Woolworths has announced that it is joining forces with national non-profit organisation (NPO), FoodForward SA to increase access to food across the country. The new partnership, which includes a R3 million commitment over the next three years, will focus on increasing the organisation’s capacity to re-distribute the edible, surplus food it collects from producers, manufacturers, wholesalers and retailers. This equates to FoodForward SA being able to deliver an additional 1.2 million meals per year to the needy.

14 million South Africans go hungry every day, but it would be wrong to assume this is due to food shortages in the country. On the contrary, a shocking one third of the food produced in South Africa goes to our landfills. The country produces more than enough food, but those who need it most cannot effectively access the surplus.

Zinzi Mgolodela, Woolworths Head of Corporate Affairs points out that FoodForward SA’s vision of a South Africa without hunger is one that Woolworths shares. She says, “The organisation is playing a vital role in South Africa to address an international challenge. Woolworths welcomed the opportunity to partner and assist FoodForward SA in enhancing their capacity to get food to the communities who need it and so reduce hunger. The funding is only one aspect of the partnership. As a food business with a countrywide footprint and extensive experience in getting quality food to where it is supposed to go at the right time, we aim to open up opportunities for FoodForward SA to not just increase efficiencies but also its access to good food.”

FoodForward SA connects a world of excess to a world of need through its recovery of food that is perfectly edible but destined for landfills, and then its distribution to a wide network of other NPOs. The organisation was formed in 2009, and last year alone it delivered 4 400 tonnes of food to 600 NPOs, which resulted in 17.6 million meals for 250 000 hungry South Africans.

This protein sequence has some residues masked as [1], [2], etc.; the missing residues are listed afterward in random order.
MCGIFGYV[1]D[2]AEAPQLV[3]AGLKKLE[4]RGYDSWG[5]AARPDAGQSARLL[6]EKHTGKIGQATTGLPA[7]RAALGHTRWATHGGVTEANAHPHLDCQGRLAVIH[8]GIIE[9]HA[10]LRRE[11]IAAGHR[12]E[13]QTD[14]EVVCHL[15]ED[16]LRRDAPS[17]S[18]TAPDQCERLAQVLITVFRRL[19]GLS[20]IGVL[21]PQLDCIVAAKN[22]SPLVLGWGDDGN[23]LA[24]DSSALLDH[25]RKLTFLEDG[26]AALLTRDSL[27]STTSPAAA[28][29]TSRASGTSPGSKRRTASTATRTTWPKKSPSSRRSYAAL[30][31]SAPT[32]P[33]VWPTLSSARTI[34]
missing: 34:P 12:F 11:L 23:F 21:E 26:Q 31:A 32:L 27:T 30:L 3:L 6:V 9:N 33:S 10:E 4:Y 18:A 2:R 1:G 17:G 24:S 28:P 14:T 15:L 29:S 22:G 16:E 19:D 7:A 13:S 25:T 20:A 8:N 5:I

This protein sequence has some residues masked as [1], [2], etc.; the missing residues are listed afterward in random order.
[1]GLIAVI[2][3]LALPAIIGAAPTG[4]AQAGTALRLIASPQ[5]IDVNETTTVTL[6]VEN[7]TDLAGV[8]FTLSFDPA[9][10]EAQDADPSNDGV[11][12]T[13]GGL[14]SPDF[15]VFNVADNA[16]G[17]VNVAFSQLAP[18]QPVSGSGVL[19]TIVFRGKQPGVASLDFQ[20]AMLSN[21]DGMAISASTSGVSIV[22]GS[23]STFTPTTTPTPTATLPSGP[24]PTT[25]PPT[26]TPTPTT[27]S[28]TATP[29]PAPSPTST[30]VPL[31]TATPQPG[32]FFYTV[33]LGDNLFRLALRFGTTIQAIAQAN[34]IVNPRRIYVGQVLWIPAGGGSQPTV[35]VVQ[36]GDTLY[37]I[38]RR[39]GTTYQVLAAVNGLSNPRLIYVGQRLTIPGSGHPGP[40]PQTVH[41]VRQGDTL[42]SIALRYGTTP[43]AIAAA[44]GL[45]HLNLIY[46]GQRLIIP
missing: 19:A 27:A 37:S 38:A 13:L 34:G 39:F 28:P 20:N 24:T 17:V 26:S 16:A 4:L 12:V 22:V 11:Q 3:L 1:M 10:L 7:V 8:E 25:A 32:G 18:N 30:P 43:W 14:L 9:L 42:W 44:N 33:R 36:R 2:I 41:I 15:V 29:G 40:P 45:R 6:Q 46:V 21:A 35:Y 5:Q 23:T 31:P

Andy Du Plessis, FoodForward SA Managing Director, commended Woolworths for consulting with them to ascertain where the three-year funding could help to make the best difference to the organisation’s efforts. He says: “We are delighted to have Woolworths on board with this project to build our logistical capacity. We look forward to a range of opportunities to help bring our operations up to scale so that we get more surplus food to those who are hungry. With this partnership in place, we look forward to being able to efficiently access more food; and then also increase our redistribution to those in need to achieve food security for all South Africans.”

With food security as a corporate focus area, Mgolodela says that the new FoodForward SA partnership complements Woolworths’ existing food security projects, such as its 15-year sponsorship of Food & Trees for Africa’s EduPlant programme. This schools permaculture food gardening initiative helps school communities improve food access, availability and utilisation. Woolworths’ own surplus food donations are mostly managed at store level to the benefit of local communities across the country. Last year, R556 million’s worth of Woolworths food, not sold before the ‘sell by date’ but still within the ‘use by date’, was donated directly from stores to charities.